Tracking a variant, sequencing and analysing its epidemiology and understanding its clinical manifestation is a time-taking process, says Dr Renu Swarup, Secretary Department of Biotechnology, Government of India.
The UK variant, B.1.1.7, was first noted in the sequences in September last year in the Kent region of the UK, said Swarup, adding that it took the scientists two months to know its behaviour, complete the analysis and correlate it clinically, and only in November did they declare it as a variant of concern. Thus, the officer suggested while Indian scientists are tracking mutants and the threat they pose, it is equally important that all citizens make it a habit to follow Covid-appropriate behaviour.
Swarup further warned that the current wave is more severe, especially in terms of the ferocity of the rise.
Noting that India’s scientists have done a commendable job in tracking known variants of concern “B1.1 7, B1351, and identifying a new one BI 617 within a couple of months of the start of INSACOG, the officer said several other mutations have been identified but they have shown “no relevance” with regard to the specific sequence impacted.
INSCOG (Indian SARS-CoV-2 Consortium on Genome) sequencing is a consortium of national laboratories.
“These were then correlated with clinical data and based on that it was noted that there was a Variant of Interest (VoI) B1.617.”
In a blog with header “the Indian Genome Sequencing Initiative for SARS CoV 2”, Swarup writes: “While there are indications of increased transmission rates, we do not have sufficient data to confirm increased severity and mortality due to this variant.”
However, she said there is no change to the treatment or public health action with these variants.
The officer clarified that the scientists are also studying the effect of vaccines on these variants.
“The virus has been cultured, the neutralising assays developed and all three vaccines — Covishield, Covaxin and Sputnik — being tested.”
She said a major impetus in biomedical science, beyond curiosity alone, is to find solutions for problems and to better face challenges.
The biggest challenge before all of us — people, government, scientists and health care professionals– right now is to deal with the second surge of this rapidly changing virus.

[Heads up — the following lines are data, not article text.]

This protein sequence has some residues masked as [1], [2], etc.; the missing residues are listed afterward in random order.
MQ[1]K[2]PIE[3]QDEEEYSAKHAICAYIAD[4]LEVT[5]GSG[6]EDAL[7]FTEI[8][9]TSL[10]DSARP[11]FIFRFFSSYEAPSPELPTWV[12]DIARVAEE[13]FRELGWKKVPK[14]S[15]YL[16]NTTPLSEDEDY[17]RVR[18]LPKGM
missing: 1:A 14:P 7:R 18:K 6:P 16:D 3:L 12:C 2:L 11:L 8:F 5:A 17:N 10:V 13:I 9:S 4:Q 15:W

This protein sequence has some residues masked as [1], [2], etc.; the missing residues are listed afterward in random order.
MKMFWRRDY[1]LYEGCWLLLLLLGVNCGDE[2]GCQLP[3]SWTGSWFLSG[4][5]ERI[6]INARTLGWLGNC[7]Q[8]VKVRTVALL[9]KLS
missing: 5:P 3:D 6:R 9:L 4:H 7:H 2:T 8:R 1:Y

Earlier this year, Swarup said, as the new cases subsided, people started interacting as if there was no threat of the virus.
“Then there have been cases of some reinfections and breakthrough infections, the variants have exhibited data that shows that they can be more transmissible and, in some cases, capable of escaping prior immunity.
“This is not unusual in the case of respiratory infections; any immunity is transient.”
When the pandemic started in 2020, Swarup said, it was essential to study the virus and understand the characteristics. “For that a Pan India Genome sequencing initiative was launched, sentinel sites were selected and collectively till December 2020 Institutes of Department of Biotechnology, ICMR, CSIR and other State and National Institutes sequenced around 6,000 sequences.
“The data revealed that there were mutations. However, they were not found on regions of the sequence which would have any likely impact and these did not show any major impact clinically.”
Then around December 2020, there was information that one variant was reported in the UK which was clinically correlated and notified as Variant of Concern (VOC).
It was important to then bring all research groups with expertise together to sequence samples from across the country. INSACOG was set up with a specific mandate to sequence samples from across the country and identify the VoC and any new variants.
The Consortium has over the last three months collected samples from different states and after sequencing identified the presence of the VoC (Variants of Concern) and also new variants.